Curran's Dallas Diary: Frozen on Media Day


Curran's Dallas Diary: Frozen on Media Day

By TomE. Curran

DALLAS - So here's that story I was telling you about Monday night. There's a guy down here in the Dallas media. Apparently, he's got a sister who works for an airline. And he overheard a friend of mine from L.A. discussing plans to fly to Hawaii with his family. So the Dallas guy - who might be best described as lovably eccentric - says he's going to do the L.A. guy a solid. He can get free tickets to Hawaii not just for the L.A. guy but the whole family.
This, of course, is a boon. The Dallas guy says he just needs to check something and he'll be in touch. A couple of days later, the Dallas guy calls my L.A. buddy and says it's all set. All my L.A. buddy needs to do is go down and officially change his last name at least 30 days before they're going to fly. That way, he's a family member. And the wife and kids? They need to officially change their last names too. But once the trip's taken and everybody's back, they can change their name back. Easy, peezy, lemon-squeezy. Anyway, it's like -44 degrees here on Tuesday and I ain't kidding. The coldest I've been this year was the day after Christmas in Buffalo when a snowstorm blew in after the game and I stood on the field for 20 minutes dressed insufficiently . . . and it was just as cold Tuesday in Dallas. It wasn't just that the temperature was about 15. It was the 40 mph winds and ice shards being swept through the air that got me. I mean, you know and I know what cold's all about? This was stupid. Painful. Of course, this being Texas, they were well-equipped to deal with the snow and ice falling on their sidewalks and roadways.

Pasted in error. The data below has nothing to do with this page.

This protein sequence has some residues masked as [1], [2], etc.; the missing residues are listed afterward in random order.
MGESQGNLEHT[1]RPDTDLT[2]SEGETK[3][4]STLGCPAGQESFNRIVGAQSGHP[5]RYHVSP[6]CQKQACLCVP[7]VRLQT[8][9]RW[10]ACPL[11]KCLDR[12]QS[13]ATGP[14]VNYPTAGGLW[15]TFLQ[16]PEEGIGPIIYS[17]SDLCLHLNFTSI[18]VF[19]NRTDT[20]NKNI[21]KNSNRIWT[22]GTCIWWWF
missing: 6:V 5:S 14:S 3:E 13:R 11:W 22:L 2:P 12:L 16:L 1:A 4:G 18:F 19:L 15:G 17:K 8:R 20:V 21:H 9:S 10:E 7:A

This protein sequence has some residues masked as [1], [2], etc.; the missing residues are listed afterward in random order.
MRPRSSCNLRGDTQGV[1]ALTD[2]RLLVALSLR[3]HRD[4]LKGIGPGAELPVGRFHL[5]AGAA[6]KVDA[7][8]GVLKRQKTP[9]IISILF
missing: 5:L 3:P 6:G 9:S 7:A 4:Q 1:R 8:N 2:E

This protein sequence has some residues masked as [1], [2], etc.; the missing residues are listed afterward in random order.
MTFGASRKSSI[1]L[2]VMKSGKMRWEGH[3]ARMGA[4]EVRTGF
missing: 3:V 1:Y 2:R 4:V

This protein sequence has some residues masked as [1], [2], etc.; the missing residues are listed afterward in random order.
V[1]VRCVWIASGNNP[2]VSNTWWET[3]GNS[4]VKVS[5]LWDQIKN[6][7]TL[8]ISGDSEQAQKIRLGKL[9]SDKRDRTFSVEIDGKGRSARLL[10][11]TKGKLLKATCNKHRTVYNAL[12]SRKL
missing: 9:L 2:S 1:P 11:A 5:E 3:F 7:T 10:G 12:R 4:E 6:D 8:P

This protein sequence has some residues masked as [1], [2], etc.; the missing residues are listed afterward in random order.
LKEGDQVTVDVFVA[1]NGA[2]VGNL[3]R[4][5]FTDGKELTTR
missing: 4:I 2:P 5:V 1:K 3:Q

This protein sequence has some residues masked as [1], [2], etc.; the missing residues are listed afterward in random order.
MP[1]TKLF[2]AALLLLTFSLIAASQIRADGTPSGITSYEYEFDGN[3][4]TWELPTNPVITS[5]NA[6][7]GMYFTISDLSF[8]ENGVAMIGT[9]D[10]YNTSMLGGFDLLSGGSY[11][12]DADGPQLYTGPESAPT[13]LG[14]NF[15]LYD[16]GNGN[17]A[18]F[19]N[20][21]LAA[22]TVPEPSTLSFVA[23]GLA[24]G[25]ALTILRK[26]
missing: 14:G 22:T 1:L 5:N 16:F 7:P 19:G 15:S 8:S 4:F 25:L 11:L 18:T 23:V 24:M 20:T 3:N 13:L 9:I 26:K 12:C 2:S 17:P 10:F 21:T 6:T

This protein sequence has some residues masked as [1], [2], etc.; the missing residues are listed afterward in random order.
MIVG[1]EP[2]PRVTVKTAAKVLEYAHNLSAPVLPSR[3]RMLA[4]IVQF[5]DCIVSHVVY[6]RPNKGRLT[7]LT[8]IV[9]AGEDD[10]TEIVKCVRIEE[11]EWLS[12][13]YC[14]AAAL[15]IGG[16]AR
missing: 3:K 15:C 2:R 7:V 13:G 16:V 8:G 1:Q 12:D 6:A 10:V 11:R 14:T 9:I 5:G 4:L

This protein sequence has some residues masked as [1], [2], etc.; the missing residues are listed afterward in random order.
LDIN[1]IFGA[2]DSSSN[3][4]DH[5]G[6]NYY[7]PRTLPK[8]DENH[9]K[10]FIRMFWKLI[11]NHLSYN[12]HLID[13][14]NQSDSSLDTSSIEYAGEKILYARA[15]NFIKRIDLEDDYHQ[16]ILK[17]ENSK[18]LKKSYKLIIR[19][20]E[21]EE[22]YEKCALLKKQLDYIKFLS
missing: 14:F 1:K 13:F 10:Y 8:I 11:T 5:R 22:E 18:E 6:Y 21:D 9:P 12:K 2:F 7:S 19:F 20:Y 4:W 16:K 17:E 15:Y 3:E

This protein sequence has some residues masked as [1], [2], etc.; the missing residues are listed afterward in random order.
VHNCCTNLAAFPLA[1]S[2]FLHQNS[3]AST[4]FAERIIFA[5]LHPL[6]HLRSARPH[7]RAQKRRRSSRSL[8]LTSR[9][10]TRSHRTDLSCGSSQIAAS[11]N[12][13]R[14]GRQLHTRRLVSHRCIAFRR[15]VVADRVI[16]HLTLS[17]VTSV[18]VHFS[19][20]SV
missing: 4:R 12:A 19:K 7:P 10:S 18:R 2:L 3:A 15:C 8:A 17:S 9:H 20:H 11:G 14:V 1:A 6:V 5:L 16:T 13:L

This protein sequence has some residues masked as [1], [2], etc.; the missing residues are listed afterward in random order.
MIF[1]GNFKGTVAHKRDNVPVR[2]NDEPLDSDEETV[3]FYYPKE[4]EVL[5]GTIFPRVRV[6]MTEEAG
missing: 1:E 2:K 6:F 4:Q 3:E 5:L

They just stared at it.
No lie. The highways were a sheet of ice in some spots and there was an intermingling of driving attitudes ranging from "If I go 11 mph I will survive this day" to "I'm from Texas, everything's bigger here and, dadgum, my Chevy goes 75 come rain, shine or sheets of ice." Some of those guys were no doubt among the nine spinouts I witnessed on the way from Arlington where media day was held at the Cowboys Stadium back to Dallas. I bailed on the Packers media day and wrote my 5 this morning instead and got over to the Steelers at 12. My goal was to find Chad Ochocinco (success) and ask him about the Patriots (success). I already knew I was writing on Roethlisberger's redemption and had my artillery so I was more there to observe than collect. All right, there's a media party with all the BBQ you (or I) can eat going on right now at the Hard Rock here in Dallas. So I'm gonna git some before it's all gone. The thing started at 8 central and it's 9:30.
Click here for my entry from Monday.
Check in tomorrow for more. This diary seemed like an awesome idea Sunday. Not as awesome today. I'll need a second wind.
Tom E. Curran canbe reached at Tom on Twitter at http:twitter.comtomecurran

Does Butler want to be with Patriots beyond 2017? 'Whatever happens, happens'